Although arguments for and against competing theories of vagueness often appeal to claims about the use of vague predicates by ordinary speakers, such claims are rarely tested. An exception is Bonini et al. (1999), who report empirical results on the use of vague predicates by Italian speakers, and take the results to count in favor of epistemicism. Yet several methodological difficulties mar their experiments; we outline these problems and devise revised experiments that do not show the same results. We then describe three additional empirical studies that investigate further claims in the literature on vagueness: the hypothesis that speakers confuse ‘P‘ with ‘definitely P‘, the relative persuasiveness of different formulations of the inductive premise of the Sorites, and the interaction of vague predicates with three different forms of negation.
Leila Haaparanta, ed., The History of Modern Logic. New York and Oxford: Oxford University Press, 2009, pp. 318-471 (with Paolo Mancosu and Calixto Badesa)
Reprinted in Paolo Mancosu, The Adventure of Reason. Interplay Between Philosophy of Mathematics and Mathematical Logic, 1900-1940. Oxford: Oxford University press, 2010
The period from 1900 to 1935 was particularly fruitful and important for the development of logic and logical metatheory. This survey is organized along eight “itineraries” concentrating on historically and conceptually linked strands in this development. Itinerary I deals with the evolution of conceptions of axiomatics. Itinerary II centers on the logical work of Bertrand Russell. Itinerary III presents the development of set theory from Zermelo onward. Itinerary IV discusses the contributions of the algebra of logic tradition, in particular, Löwenheim and Skolem. Itinerary V surveys the work in logic connected to the Hilbert school, and itinerary V deals specifically with consistency proofs and metamathematics, including the incompleteness theorems. Itinerary VII traces the development of intuitionistic and many-valued logics. Itinerary VIII surveys the development of semantical notions from the early work on axiomatics up to Tarski’s work on truth.
Table of Contents
Avron, Arnon; Dershowitz, Nachum; Rabinovich, Alexander (Eds.). Pillars of Computer Science: Essays Dedicated to Boris (Boaz) Trakhtenbrot on the Occasion of His 85th Birthday. Lecture Notes in Computer Science 4800. Berlin: Springer, 2008. 107-129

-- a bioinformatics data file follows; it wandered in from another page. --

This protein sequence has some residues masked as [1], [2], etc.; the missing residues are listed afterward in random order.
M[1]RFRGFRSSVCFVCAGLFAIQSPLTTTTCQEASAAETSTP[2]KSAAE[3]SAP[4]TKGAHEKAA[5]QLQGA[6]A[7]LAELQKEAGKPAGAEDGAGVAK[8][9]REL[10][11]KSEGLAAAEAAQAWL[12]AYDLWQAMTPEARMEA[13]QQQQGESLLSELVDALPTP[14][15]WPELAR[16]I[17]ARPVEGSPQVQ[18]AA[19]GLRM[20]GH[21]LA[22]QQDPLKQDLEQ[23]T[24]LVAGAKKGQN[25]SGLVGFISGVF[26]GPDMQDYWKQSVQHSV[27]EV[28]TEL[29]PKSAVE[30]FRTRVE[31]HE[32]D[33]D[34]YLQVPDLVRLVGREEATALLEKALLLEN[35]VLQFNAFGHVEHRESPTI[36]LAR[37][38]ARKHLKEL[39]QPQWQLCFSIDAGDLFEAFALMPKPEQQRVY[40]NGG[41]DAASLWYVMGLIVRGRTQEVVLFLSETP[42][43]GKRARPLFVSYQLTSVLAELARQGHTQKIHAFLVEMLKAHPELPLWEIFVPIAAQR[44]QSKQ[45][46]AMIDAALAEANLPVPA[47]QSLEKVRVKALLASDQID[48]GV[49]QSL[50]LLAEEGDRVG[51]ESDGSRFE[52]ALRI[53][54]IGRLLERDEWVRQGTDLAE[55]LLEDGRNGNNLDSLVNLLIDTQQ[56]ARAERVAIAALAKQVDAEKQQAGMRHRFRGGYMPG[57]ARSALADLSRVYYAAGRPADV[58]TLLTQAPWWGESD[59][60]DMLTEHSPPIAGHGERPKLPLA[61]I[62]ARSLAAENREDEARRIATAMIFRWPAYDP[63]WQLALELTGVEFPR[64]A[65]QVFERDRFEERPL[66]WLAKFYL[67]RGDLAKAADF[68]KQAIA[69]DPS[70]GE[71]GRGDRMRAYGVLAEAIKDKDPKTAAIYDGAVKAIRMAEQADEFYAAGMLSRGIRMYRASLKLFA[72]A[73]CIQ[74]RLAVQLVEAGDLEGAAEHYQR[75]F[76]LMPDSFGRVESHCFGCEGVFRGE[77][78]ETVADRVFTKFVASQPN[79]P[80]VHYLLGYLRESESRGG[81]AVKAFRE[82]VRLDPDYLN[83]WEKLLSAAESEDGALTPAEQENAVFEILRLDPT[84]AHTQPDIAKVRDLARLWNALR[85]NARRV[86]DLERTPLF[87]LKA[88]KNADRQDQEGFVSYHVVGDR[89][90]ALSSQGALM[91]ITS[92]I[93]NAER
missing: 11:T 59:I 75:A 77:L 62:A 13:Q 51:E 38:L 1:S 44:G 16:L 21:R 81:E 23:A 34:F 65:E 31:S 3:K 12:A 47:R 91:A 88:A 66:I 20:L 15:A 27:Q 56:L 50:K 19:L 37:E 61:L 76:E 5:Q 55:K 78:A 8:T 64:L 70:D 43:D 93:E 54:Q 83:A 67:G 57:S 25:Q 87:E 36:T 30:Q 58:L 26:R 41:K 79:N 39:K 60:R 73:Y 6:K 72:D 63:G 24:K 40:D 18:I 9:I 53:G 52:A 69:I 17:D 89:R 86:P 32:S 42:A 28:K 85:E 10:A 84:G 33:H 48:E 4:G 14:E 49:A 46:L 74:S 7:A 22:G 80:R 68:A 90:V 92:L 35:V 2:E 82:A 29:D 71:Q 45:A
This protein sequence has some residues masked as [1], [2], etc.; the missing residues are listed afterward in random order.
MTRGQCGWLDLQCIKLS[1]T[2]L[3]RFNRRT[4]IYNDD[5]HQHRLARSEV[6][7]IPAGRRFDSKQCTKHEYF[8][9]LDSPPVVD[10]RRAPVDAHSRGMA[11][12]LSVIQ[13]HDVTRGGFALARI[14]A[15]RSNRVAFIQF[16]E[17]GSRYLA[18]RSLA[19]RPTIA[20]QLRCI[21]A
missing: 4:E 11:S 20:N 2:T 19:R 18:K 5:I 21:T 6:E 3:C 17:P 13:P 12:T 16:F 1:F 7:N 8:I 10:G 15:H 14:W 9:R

(with Matthias Baaz)
Propositional logics in general, considered as a set of sentences, can be undecidable even if they have “nice” representations, e.g., are given by a calculus. Even decidable propositional logics can be computationally complex (e.g., already intuitionistic logic is PSPACE-complete). On the other hand, finite-valued logics are computationally relatively simple—at worst NP. Moreover, finite-valued semantics are simple, and general methods for theorem proving exist. This raises the question to what extent and under what circumstances propositional logics represented in various ways can be approximated by finite-valued logics. It is shown that the minimal m-valued logic for which a given calculus is strongly sound can be calculated. It is also investigated under which conditions propositional logics can be characterized as the intersection of (effectively given) sequences of finite-valued logics.
Annals of Pure and Applied Logic 147 (2007) 23-47 (with Matthias Baaz and Norbert Preining)
First-order Gödel logics are a family of finite- or infinite-valued logics where the sets of truth values V are closed subsets of [0,1] containing both 0 and 1. Different such sets V in general determine different Gödel logics GV (sets of those formulas which evaluate to 1 in every interpretation into V). It is shown that GV is axiomatizable iff V is finite, V is uncountable with 0 isolated in V, or every neighborhood of 0 in V is uncountable. Complete axiomatizations for each of these cases are given. The r.e. prenex, negation-free, and existential fragments of all first-order Gödel logics are also characterized.
WORK IN PROGRESS! Comments welcome!